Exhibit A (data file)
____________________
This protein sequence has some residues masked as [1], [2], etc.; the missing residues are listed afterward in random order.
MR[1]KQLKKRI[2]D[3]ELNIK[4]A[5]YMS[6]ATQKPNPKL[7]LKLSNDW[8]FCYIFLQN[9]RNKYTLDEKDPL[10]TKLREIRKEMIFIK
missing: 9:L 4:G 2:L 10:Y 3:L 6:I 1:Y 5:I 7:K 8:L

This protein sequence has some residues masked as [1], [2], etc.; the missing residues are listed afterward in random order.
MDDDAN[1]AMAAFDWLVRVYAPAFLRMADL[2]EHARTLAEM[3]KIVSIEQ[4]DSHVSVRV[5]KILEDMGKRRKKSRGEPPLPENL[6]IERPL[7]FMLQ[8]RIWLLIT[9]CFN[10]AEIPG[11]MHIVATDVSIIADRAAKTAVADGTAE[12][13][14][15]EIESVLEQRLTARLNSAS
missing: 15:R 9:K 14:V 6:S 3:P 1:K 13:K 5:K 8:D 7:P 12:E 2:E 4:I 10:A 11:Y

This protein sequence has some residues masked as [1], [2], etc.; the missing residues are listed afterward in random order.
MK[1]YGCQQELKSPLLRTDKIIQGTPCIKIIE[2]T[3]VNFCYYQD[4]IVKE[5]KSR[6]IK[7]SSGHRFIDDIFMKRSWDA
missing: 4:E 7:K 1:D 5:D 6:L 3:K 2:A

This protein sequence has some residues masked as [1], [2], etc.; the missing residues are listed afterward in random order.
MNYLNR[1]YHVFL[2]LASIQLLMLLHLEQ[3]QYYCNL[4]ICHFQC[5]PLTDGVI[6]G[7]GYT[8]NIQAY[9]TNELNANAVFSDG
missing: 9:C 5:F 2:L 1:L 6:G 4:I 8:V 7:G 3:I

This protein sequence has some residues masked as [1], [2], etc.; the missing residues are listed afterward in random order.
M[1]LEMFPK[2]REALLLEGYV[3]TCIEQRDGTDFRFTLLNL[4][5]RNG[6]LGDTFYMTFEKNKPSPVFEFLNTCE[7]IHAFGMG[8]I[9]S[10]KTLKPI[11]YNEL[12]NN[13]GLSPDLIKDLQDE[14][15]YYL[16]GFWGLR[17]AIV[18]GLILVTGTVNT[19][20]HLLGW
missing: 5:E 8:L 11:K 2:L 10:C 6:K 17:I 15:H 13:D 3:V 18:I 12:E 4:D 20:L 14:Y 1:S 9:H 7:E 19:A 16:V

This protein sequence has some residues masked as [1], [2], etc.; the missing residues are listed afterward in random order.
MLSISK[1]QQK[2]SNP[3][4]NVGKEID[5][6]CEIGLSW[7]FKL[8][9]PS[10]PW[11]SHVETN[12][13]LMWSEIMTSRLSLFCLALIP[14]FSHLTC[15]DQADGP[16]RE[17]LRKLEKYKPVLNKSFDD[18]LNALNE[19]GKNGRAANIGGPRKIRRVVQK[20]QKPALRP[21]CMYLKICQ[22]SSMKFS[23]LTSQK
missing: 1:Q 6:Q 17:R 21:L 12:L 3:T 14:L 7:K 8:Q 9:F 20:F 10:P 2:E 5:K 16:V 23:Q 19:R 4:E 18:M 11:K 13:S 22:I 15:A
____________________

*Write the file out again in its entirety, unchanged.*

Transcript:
This protein sequence has some residues masked as [1], [2], etc.; the missing residues are listed afterward in random order.
MR[1]KQLKKRI[2]D[3]ELNIK[4]A[5]YMS[6]ATQKPNPKL[7]LKLSNDW[8]FCYIFLQN[9]RNKYTLDEKDPL[10]TKLREIRKEMIFIK
missing: 9:L 4:G 2:L 10:Y 3:L 6:I 1:Y 5:I 7:K 8:L

This protein sequence has some residues masked as [1], [2], etc.; the missing residues are listed afterward in random order.
MDDDAN[1]AMAAFDWLVRVYAPAFLRMADL[2]EHARTLAEM[3]KIVSIEQ[4]DSHVSVRV[5]KILEDMGKRRKKSRGEPPLPENL[6]IERPL[7]FMLQ[8]RIWLLIT[9]CFN[10]AEIPG[11]MHIVATDVSIIADRAAKTAVADGTAE[12][13][14][15]EIESVLEQRLTARLNSAS
missing: 15:R 9:K 14:V 6:S 3:P 1:K 13:K 5:K 8:D 7:P 12:E 2:E 4:I 10:A 11:Y

This protein sequence has some residues masked as [1], [2], etc.; the missing residues are listed afterward in random order.
MK[1]YGCQQELKSPLLRTDKIIQGTPCIKIIE[2]T[3]VNFCYYQD[4]IVKE[5]KSR[6]IK[7]SSGHRFIDDIFMKRSWDA
missing: 4:E 7:K 1:D 5:D 6:L 3:K 2:A

This protein sequence has some residues masked as [1], [2], etc.; the missing residues are listed afterward in random order.
MNYLNR[1]YHVFL[2]LASIQLLMLLHLEQ[3]QYYCNL[4]ICHFQC[5]PLTDGVI[6]G[7]GYT[8]NIQAY[9]TNELNANAVFSDG
missing: 9:C 5:F 2:L 1:L 6:G 4:I 8:V 7:G 3:I

This protein sequence has some residues masked as [1], [2], etc.; the missing residues are listed afterward in random order.
M[1]LEMFPK[2]REALLLEGYV[3]TCIEQRDGTDFRFTLLNL[4][5]RNG[6]LGDTFYMTFEKNKPSPVFEFLNTCE[7]IHAFGMG[8]I[9]S[10]KTLKPI[11]YNEL[12]NN[13]GLSPDLIKDLQDE[14][15]YYL[16]GFWGLR[17]AIV[18]GLILVTGTVNT[19][20]HLLGW
missing: 5:E 8:L 11:K 2:L 10:C 6:K 17:I 15:H 13:D 3:V 18:I 12:E 4:D 20:L 14:Y 1:S 9:H 7:E 19:A 16:V

This protein sequence has some residues masked as [1], [2], etc.; the missing residues are listed afterward in random order.
MLSISK[1]QQK[2]SNP[3][4]NVGKEID[5][6]CEIGLSW[7]FKL[8][9]PS[10]PW[11]SHVETN[12][13]LMWSEIMTSRLSLFCLALIP[14]FSHLTC[15]DQADGP[16]RE[17]LRKLEKYKPVLNKSFDD[18]LNALNE[19]GKNGRAANIGGPRKIRRVVQK[20]QKPALRP[21]CMYLKICQ[22]SSMKFS[23]LTSQK
missing: 1:Q 6:Q 17:R 21:L 12:L 3:T 14:L 7:K 8:Q 9:F 20:F 10:P 2:E 5:K 16:V 23:Q 19:R 4:E 18:M 11:K 13:S 22:I 15:A